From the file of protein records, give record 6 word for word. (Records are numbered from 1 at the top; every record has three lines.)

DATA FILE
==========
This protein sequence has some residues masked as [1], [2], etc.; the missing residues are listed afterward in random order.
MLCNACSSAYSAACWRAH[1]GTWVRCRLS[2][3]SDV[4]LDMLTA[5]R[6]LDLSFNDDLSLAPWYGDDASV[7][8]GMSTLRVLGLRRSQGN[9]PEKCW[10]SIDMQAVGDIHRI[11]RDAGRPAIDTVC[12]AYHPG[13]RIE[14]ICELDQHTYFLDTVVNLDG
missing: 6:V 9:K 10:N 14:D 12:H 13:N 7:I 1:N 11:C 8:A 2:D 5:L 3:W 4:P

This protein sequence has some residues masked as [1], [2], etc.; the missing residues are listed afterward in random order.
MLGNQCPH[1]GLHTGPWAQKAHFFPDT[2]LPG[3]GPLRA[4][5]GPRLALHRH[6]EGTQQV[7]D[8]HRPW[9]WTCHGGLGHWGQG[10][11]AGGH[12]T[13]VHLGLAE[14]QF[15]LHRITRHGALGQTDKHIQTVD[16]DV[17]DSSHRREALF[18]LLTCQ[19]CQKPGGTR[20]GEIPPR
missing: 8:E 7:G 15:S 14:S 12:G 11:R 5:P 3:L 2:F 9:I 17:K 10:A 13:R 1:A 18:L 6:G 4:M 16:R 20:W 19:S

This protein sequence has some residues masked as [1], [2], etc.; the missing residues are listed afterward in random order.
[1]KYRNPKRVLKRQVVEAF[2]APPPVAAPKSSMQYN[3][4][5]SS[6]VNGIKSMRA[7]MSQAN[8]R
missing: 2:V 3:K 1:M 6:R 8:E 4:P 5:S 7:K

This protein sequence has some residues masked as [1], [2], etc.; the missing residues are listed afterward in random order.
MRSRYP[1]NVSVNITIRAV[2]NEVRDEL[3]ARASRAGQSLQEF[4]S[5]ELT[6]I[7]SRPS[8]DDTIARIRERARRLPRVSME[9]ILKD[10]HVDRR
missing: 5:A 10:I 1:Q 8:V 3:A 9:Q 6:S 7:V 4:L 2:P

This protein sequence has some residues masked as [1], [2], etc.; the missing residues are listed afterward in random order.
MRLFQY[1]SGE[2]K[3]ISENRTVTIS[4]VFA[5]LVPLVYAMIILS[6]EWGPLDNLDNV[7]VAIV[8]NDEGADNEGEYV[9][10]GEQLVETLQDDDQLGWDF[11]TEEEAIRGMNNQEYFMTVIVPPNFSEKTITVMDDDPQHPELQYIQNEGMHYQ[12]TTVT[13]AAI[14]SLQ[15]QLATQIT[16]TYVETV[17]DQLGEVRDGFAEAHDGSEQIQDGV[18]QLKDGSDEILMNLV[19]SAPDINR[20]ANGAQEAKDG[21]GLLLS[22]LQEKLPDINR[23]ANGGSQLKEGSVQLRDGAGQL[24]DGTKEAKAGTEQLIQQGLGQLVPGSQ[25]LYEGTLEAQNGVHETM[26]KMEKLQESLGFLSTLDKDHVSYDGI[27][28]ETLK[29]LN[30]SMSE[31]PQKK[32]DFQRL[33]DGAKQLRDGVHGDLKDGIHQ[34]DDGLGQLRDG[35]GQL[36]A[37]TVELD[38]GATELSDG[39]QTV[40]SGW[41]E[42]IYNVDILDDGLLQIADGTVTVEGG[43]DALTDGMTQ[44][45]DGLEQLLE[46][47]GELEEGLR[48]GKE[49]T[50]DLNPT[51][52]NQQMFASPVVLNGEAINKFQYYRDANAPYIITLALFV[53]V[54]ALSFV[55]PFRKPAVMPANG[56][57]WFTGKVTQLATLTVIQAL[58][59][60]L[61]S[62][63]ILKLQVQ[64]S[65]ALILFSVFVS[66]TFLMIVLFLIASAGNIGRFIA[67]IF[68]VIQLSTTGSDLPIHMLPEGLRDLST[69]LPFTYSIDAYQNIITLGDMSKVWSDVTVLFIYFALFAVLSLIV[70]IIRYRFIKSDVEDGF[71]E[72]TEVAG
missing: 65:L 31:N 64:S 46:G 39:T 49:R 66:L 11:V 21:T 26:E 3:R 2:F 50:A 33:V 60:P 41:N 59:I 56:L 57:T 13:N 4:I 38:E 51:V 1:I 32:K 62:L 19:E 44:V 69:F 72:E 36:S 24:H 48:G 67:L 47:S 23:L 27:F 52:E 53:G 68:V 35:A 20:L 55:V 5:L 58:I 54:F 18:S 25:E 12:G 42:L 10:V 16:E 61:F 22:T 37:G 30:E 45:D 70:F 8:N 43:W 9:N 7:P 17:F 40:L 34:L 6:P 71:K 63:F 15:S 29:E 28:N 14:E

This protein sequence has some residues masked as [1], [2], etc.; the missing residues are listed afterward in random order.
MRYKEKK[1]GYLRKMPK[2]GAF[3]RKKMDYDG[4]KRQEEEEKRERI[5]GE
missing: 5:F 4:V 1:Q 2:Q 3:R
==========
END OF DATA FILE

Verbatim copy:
This protein sequence has some residues masked as [1], [2], etc.; the missing residues are listed afterward in random order.
MRYKEKK[1]GYLRKMPK[2]GAF[3]RKKMDYDG[4]KRQEEEEKRERI[5]GE
missing: 5:F 4:V 1:Q 2:Q 3:R